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Your Managers Are Burning Out. What Are You Going To Do About It?

Updated: Feb 23, 2022

I’ve long spoken (and written) about the role of managers in easing employee burnout. In every case, I’ve mentioned managers need help and support too. But are they getting the support they need? Studies show us they probably aren’t.

The Great Resignation rages on in the US. It’s maybe not quite as prominent in other countries, but I’m sure seeing a lot of movement in Canada and bet similar is happening in other geographical locations. The amount of open positions is very high, so there is a lot of opportunity for people to move to new companies. We’re also seeing people say “adios” to jobs they have not been particularly engaged in to pursue roles in other industries entirely. These record high quit rates are causing all kinds of headaches for managers.

Throughout the turmoil of the pandemic, we’ve seen a real lack of employee well-being reported. What’s new was the worsening of manager well-being in 2021.

Why should leaders care?

Stressed and burnt-out managers present businesses with a real problem right now. Managers are the lynch pin to engagement in organizations. They are the most critical factor in attracting and retaining employees. With 48% of employees actively looking for a new job right now, you can see how crucial good managers are.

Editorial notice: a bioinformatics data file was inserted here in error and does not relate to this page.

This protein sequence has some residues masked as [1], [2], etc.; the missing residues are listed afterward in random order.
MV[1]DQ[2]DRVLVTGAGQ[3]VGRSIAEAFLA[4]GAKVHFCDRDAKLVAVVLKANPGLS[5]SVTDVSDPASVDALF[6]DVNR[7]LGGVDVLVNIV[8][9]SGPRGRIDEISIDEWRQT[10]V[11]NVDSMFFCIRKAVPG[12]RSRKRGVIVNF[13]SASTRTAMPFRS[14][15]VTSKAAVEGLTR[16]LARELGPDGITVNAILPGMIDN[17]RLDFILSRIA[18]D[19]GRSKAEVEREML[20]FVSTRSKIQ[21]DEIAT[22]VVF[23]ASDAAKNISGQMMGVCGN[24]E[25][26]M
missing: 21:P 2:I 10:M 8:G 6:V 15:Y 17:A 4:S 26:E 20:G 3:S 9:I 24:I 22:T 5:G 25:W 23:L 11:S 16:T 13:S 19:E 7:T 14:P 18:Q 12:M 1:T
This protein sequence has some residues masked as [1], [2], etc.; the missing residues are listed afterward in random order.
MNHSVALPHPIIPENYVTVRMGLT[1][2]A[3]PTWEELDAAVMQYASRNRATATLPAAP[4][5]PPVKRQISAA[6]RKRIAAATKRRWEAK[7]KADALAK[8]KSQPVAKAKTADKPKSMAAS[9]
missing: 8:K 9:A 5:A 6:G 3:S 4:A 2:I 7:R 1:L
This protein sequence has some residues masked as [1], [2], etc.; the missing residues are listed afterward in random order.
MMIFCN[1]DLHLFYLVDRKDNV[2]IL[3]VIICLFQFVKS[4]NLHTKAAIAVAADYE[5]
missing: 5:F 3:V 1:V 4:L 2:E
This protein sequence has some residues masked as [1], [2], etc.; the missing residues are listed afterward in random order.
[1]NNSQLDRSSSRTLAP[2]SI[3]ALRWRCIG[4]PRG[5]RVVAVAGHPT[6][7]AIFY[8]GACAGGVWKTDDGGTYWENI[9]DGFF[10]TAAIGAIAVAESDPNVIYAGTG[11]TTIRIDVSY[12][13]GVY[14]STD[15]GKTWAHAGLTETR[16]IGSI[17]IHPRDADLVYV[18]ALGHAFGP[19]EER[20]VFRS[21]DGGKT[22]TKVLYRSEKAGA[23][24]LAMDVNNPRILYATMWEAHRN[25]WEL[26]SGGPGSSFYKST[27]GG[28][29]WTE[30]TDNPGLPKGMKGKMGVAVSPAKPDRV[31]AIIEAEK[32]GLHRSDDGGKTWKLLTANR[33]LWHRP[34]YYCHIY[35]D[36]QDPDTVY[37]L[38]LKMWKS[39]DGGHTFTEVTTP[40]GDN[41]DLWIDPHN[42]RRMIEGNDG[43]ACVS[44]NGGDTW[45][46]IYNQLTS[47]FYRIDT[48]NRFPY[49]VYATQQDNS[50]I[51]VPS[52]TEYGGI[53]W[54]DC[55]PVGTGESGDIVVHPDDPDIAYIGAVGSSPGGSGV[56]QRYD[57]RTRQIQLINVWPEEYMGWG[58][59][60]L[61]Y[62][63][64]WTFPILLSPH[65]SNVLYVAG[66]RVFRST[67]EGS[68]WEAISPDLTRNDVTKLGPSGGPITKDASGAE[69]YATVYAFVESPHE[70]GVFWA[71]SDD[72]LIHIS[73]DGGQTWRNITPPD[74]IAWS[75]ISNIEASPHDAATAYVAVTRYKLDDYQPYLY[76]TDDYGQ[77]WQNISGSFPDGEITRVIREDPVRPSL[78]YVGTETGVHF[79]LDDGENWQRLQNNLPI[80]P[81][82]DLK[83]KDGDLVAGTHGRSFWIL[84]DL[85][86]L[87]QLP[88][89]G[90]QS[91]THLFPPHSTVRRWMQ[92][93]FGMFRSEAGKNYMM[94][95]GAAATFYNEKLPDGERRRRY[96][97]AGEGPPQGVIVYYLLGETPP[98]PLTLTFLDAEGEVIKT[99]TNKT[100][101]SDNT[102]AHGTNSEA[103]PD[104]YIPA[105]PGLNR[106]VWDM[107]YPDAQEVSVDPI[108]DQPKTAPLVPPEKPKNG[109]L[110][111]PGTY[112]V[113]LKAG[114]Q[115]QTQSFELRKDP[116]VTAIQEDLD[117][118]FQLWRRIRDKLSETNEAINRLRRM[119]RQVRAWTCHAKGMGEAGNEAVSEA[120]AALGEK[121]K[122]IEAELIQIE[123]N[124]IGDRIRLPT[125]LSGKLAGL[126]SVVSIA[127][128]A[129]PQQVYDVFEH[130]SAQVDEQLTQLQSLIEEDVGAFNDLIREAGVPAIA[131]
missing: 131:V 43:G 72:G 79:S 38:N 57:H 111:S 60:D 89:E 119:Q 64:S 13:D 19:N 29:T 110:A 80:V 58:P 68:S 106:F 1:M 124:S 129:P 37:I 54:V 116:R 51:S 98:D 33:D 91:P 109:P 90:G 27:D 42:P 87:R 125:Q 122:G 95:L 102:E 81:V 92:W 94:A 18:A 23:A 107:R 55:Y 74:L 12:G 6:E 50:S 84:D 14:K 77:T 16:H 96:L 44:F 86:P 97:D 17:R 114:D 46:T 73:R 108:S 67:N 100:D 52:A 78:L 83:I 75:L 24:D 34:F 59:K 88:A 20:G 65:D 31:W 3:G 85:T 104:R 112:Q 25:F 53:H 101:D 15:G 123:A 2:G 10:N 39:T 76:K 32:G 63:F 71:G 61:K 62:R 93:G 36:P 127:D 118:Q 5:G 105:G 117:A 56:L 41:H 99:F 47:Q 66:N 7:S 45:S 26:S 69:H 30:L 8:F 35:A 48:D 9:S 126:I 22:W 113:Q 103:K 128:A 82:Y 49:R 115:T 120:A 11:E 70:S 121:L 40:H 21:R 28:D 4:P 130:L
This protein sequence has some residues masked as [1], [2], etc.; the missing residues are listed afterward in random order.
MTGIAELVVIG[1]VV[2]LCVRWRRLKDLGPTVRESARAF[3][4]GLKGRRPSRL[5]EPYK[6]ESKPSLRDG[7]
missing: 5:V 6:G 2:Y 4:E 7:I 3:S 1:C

• Employee well-being (including that of managers) directly impacts the bottom line through turnover.

  • Well-being (or lack thereof) impacts the organization’s reputation and brand. 71% of employees who agree their company cares about their well being strongly advocate for their organization as a place to work versus 12% of those who don’t agree.

  • Resiliency is impacted by well-being. Employees with higher well-being are less likely to experience burnout, diagnosed anxiety and depression.

  • Well-being adds to employee engagement. This, in turn, leads to higher productivity and lower turnover.

Now let’s turn the focus over to managers.

Managers are part of the employee complement of an organization—let’s not forget that. All that is listed above applies to them as well. However, they also have the added responsibilities of worrying about those who report to them, and those to whom they report. Managers are in a squeeze, and this significantly impacts their mental health and well-being.

Managers I've worked with have reported feeling overwhelmed and having an unmanageable workload. They are experiencing an increase in work and decrease in time to complete it, and they have employees who are feeling the heat and need to rely on them for help and guidance. They’re feeling the pressure and may not have the support they need from their own managers.

So, how can organizations support their managers?

To begin, organizations have to understand that managers are employees too. They need all of the things that employees need to be engaged in and inspired by their work. They need regular, frequent, and consistent one on one conversations with their boss. These conversations, it’s been shown, lead to higher levels of engagement and job satisfaction—crucial in this time of high turnover.